Fabio Cannavaro - Juventus Footballer


Sunday, 10 February 2008

Hotties In Heaven


Well, what can I talk about today...?

Alle and I have an ongoing joke... Almost two years ago, somehow or other we got onto the subject of the "72 Virgins in Heaven" concept that is supposedly offered as incentive to those who martyr themselves in the name of certain religions. We were pondering whether 72 virgins would really be such a great thing. Wouldn't 72 sluts be more compelling, somehow? (I reckon this says more about our culture than theirs, actually.) And what do the women who do the martyring thing get out of it? Do they get 72 virgins, as well? Male or female? And wouldn't that be a bit of mixed blessing, at best, either way?

Anyway, I decided that if I had the choice, I reckoned I'd rather have 72 Hotties. I started making my list, and Alle expressed frustration. Did he get virgins or what? I said he could have whomever he wanted. He still couldn't choose.

Meanwhile, my list kept growing. I chose the following gents to accompany me in my Heaven (though not all for salacious purposes):

Alle (of course)
Samuele Bersani
Jarvis Cocker
Young David Gilmour
Raoul Bova (for that all-important beefcake factor)
Ewan MacGregor get the idea...

The beauty of this concept is that the list can grow and change endlessly - we're talking about Heaven, after all! Who knows what wonders will be revealed! So, every so often, I see someone, and either Alle or I will add him to my list. The thing is, I don't only select sexy guys - some of the choices are a bit puzzling, at first glance, it seems - because I want fun guys with me. I want guys who'll make me laugh and feel good, not just by "sexing me up", if you gather my meaning...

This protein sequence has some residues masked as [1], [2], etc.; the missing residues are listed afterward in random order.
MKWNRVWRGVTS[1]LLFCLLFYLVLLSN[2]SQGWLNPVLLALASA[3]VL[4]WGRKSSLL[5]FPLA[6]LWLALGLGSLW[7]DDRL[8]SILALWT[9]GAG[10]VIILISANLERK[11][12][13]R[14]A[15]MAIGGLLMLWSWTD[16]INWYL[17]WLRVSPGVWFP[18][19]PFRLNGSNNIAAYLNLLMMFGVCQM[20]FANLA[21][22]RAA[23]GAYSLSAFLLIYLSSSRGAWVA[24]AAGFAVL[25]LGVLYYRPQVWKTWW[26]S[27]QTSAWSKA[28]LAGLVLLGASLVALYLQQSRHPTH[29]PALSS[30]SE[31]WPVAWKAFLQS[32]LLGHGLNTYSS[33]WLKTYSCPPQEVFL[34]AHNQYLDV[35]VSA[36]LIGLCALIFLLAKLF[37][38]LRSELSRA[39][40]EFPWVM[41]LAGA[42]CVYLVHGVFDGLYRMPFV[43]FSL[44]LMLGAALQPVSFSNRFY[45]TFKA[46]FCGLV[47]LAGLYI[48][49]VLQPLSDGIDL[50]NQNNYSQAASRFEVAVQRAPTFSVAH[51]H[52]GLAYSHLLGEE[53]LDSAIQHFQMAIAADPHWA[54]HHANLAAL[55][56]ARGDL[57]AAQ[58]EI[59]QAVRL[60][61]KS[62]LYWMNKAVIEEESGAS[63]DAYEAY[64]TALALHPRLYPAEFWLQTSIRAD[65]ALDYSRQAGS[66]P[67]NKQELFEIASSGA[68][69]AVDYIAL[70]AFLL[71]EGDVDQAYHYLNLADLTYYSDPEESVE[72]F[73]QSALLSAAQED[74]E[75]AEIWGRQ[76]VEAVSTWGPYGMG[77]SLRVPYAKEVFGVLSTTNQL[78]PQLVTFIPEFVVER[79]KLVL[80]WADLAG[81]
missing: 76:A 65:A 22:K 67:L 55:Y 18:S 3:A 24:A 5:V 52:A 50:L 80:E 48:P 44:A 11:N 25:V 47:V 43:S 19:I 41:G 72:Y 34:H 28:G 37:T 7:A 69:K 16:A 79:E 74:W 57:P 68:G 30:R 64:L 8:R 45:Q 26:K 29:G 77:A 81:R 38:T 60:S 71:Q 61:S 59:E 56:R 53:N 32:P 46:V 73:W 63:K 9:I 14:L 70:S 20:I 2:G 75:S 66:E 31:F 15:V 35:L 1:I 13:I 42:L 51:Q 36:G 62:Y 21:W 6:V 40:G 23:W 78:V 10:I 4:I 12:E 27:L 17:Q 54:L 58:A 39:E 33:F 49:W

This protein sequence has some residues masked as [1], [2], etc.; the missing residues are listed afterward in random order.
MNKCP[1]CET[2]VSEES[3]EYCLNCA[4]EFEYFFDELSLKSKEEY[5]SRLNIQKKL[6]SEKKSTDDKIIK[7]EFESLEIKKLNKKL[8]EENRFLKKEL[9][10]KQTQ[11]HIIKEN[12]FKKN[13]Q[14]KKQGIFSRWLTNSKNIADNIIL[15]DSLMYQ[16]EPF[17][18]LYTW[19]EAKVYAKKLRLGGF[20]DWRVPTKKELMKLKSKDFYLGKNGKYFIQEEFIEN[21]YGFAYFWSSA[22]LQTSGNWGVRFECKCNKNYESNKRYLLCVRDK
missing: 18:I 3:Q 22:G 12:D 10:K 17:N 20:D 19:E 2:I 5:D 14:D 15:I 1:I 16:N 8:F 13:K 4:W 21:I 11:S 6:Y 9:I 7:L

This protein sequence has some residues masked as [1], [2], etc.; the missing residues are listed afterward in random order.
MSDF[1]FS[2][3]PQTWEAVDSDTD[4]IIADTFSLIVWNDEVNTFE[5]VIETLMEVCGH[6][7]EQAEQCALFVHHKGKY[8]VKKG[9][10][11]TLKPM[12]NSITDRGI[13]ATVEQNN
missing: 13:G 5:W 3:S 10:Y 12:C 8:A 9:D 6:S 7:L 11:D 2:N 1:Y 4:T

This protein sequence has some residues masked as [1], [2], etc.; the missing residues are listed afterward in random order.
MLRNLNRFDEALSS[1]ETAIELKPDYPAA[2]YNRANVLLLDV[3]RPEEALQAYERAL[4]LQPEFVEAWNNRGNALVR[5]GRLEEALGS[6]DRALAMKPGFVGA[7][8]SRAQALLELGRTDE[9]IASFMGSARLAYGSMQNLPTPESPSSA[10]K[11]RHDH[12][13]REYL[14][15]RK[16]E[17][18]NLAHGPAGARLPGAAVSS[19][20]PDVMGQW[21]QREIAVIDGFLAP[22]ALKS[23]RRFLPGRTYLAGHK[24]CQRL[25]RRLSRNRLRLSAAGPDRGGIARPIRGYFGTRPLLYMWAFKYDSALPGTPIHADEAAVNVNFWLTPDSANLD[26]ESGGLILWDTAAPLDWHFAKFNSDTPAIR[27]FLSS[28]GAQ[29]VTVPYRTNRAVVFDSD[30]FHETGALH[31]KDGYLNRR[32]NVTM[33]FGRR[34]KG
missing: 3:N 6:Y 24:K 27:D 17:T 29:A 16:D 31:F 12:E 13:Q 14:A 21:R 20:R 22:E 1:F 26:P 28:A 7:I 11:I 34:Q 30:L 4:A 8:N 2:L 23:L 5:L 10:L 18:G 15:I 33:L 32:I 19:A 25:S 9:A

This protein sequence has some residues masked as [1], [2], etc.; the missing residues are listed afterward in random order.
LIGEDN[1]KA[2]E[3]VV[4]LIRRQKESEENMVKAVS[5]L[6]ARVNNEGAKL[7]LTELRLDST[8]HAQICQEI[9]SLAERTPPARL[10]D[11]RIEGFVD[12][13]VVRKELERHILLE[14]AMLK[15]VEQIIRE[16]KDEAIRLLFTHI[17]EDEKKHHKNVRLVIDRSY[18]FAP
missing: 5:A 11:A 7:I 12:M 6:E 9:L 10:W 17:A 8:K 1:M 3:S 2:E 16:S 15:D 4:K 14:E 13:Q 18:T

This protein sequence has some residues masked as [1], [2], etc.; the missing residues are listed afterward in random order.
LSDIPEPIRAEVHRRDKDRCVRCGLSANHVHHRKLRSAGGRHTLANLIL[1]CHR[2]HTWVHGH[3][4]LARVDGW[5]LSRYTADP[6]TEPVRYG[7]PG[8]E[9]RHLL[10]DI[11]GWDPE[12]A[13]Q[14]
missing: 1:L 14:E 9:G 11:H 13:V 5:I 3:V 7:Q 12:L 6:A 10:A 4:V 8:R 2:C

Not that it would be so bad, really.

Anyway, here's a photo listing of my chosen Hotties, in no particular order (except for number one!) and a brief blurb as to why, for each.


Ms Menozzi's Hotties in Heaven!

1) My hubby, Alessandro. For obvious reasons. What a hottie, eh? Evidently, the feeling is mutual, between us. Go Figure!

2) Samuele Bersani. Yeah, I might have mentioned him once before... Fantastic voice, a great sense of humor, and oh yeah - he's a hottie!

3) Jarvis Cocker - singer, songwriter, Brit-pop fashion plate and once the sexiest man in Britain (or so it was said by some...). Why this guy? Because Cool never goes out of Style, babe...and that makes a Hottie Hot!

4) Gale Harold - best known for his work on Showtime's Queer As Folk, he's done some work in other TV series, films and on Broadway. I saw him most recently, however, in a Hardee's commercial (the guy who is getting his car sanded and repainted after a jealous girlfriend has been rather unkind to it), of all things. Google him. You'll be glad you did.

5) Corrado Guzzanti - Italian comic, impersonator, writer, and all around Hottie! If you can make me laugh, you're golden!

6) Antonio Banderas - Film actor, Voice-over actor, and just resigned to being a Hottie! (At least, he should be...) He's so perfect at times that an ex of mine once said "That guy's so perfect, he's gotta be fake! Even his name is too fake - Antonio Banderas! Give me a break!" To which I could only say... Gimme more!